In 1905 Lang faced eviction from his studio at 153 Tremont Street as the building was to be torn down in 10 days. He listed his studio instrument for sale: “New splendid church organ, built by Hastings for B. J. Lang’s studio. Is for sale at $950; unprecedented opportunity for a church; 2 banks of keys, 2 1/2 octave pedals, 18 registers; warranted in perfect condition.” (1) This instrument would seem to be the one shown in the following color photo-this was the second of three instruments that Lang bought from Hook and Hastings for his own use.

The three are:

1. Hook and Hastings, Opus 1173, 1883. Music Room, B. J. Lang, Boston, MA. Two manuals, 12 registers.

2. Hook and Hastings, Opus 1623, 1894. Music Room, B. J. Lang, Boston, MA. Two manuals, 17 registers, 9 ranks. This was relocated to Blessed Sacrament R. C. Church in Fall River, MA in 1906 and then restored by Welte-Whalon of Portsmouth N. H. in the 1960s. It was moved to Epiphany R. C. Church, Washington, D. C. c. 2004  by David M. Storey.

                                                    Opus 1623, now in Washington, D. C.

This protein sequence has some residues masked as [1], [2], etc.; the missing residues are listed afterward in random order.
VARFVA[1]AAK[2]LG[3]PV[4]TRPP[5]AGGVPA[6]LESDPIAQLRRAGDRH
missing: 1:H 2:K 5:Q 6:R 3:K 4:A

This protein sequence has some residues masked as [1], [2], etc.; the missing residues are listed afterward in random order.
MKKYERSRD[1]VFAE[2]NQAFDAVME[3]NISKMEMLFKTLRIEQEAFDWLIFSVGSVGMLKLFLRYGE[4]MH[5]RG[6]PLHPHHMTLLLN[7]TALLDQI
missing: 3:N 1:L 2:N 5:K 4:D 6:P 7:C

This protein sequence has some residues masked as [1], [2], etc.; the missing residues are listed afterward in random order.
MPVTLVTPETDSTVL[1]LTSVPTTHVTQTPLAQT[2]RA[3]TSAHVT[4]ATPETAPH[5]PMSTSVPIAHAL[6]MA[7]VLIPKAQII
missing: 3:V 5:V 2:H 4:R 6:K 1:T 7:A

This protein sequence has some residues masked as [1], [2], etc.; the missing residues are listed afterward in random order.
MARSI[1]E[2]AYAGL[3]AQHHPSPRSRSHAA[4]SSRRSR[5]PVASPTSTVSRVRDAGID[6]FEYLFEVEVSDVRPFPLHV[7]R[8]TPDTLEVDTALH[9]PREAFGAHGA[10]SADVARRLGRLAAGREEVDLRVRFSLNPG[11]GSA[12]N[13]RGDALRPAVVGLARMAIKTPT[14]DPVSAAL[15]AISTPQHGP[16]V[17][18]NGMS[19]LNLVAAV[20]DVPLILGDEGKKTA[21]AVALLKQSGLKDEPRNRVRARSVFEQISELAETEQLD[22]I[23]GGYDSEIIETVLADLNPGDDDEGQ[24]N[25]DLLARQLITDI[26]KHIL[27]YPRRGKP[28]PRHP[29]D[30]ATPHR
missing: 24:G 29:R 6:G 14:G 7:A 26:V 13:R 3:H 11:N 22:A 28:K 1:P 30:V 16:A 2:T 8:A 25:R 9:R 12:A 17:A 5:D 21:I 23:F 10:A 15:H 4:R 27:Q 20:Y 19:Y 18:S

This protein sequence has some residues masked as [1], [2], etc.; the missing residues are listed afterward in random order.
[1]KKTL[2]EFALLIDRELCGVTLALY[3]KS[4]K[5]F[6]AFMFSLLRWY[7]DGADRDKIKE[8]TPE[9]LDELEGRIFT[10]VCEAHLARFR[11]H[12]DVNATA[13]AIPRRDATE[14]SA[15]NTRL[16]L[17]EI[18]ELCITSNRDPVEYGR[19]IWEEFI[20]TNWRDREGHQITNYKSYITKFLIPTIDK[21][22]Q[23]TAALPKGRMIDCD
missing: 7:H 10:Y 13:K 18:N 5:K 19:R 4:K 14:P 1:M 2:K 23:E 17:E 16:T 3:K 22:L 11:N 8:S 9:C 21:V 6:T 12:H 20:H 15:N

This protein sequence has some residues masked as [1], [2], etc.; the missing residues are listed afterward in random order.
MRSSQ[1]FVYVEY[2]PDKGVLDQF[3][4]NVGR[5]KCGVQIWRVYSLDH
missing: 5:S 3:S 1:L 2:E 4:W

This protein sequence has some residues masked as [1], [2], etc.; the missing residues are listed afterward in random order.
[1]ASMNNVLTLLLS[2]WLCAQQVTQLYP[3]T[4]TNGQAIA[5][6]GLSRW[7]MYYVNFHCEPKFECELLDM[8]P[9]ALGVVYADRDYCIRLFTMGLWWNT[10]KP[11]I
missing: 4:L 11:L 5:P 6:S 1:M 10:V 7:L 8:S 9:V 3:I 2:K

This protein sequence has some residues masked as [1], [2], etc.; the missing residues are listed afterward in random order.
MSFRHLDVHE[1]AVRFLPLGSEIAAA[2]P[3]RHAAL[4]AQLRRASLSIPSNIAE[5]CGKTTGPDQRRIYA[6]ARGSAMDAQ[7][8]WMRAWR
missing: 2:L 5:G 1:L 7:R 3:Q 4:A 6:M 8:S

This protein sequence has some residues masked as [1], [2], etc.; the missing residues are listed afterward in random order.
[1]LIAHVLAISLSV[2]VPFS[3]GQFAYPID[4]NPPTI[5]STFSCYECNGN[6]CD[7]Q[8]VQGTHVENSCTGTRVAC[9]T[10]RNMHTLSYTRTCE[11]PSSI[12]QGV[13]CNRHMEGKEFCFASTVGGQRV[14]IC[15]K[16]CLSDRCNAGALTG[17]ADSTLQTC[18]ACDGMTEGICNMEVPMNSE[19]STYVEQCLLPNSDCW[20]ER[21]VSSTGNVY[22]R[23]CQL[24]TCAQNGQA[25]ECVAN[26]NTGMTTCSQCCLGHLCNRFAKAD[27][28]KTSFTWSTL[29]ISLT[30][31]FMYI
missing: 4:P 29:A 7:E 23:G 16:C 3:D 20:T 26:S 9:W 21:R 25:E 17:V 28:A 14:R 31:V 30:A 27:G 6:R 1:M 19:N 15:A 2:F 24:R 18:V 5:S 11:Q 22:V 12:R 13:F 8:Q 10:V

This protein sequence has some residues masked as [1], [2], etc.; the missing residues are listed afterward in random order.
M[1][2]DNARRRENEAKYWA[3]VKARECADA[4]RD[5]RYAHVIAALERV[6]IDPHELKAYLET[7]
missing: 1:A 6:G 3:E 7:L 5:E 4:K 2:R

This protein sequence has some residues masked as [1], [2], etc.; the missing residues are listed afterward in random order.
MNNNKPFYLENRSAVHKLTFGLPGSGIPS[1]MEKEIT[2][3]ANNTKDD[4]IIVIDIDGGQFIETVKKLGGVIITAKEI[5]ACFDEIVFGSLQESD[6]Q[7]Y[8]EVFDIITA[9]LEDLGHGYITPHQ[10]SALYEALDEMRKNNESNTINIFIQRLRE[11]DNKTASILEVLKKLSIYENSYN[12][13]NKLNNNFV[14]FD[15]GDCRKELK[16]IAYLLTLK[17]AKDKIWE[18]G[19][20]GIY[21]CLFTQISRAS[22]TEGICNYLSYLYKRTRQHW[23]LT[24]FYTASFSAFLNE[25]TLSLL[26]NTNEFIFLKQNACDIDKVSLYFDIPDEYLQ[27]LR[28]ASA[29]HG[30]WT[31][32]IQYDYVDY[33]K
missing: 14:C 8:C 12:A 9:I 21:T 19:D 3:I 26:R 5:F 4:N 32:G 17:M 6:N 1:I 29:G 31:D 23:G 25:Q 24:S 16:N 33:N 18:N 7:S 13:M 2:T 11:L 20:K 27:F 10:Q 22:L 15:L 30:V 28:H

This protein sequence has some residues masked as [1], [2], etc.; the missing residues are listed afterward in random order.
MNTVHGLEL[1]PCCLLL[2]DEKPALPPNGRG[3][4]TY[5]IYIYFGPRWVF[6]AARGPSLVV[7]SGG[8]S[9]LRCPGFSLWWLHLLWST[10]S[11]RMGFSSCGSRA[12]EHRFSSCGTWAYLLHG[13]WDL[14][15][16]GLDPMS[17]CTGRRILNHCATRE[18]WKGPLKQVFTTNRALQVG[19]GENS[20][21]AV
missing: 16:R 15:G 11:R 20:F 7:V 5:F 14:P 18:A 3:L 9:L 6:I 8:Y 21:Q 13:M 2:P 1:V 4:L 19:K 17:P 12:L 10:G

3. Hook and Hastings, Opus 2087, 1905. Studio, B. J. Lang, Boston, MA. Two manuals, 14 registers. (2) This instrument was probably bought for Lang’s new studio in the first block of Newbury Street. Lang bought the whole building, and then let some of the teaching studios to his former students.


The organ in Lang’s studio. Photo from Amy Dubois. Probably Opus 2087.



Lang’s three major church positions: Old South, South Congregational and King’s Chapel.

The older view on the left shows no large buildings around it, and it was before ivy grew over it (early 1900s)(ivy is seen slightly on the card below), but it does not show a brick surface. (?) Trolly tracks are shown in both. The photo on the left shows no electric wires over the streets for the street cars, so this was pre-1887. There are no dates on either card, but the postal rate for the card on the left is one cent, while the rate for the card on the right is two cents. Johnston collection.

In 1877

AnotherOldSouth“Boston Mass. Washington Street and Old South Church.” c. 1905. Johnston Collection.

“Old South Church, Boston, Mass.” Johnston Collection.

Postcard. No information on the reverse. Rate, one cent. Johnston collection.

Postcard. The Meriden Gravure Co., Meriden, Conn. 1950’s ? Johnston Collection.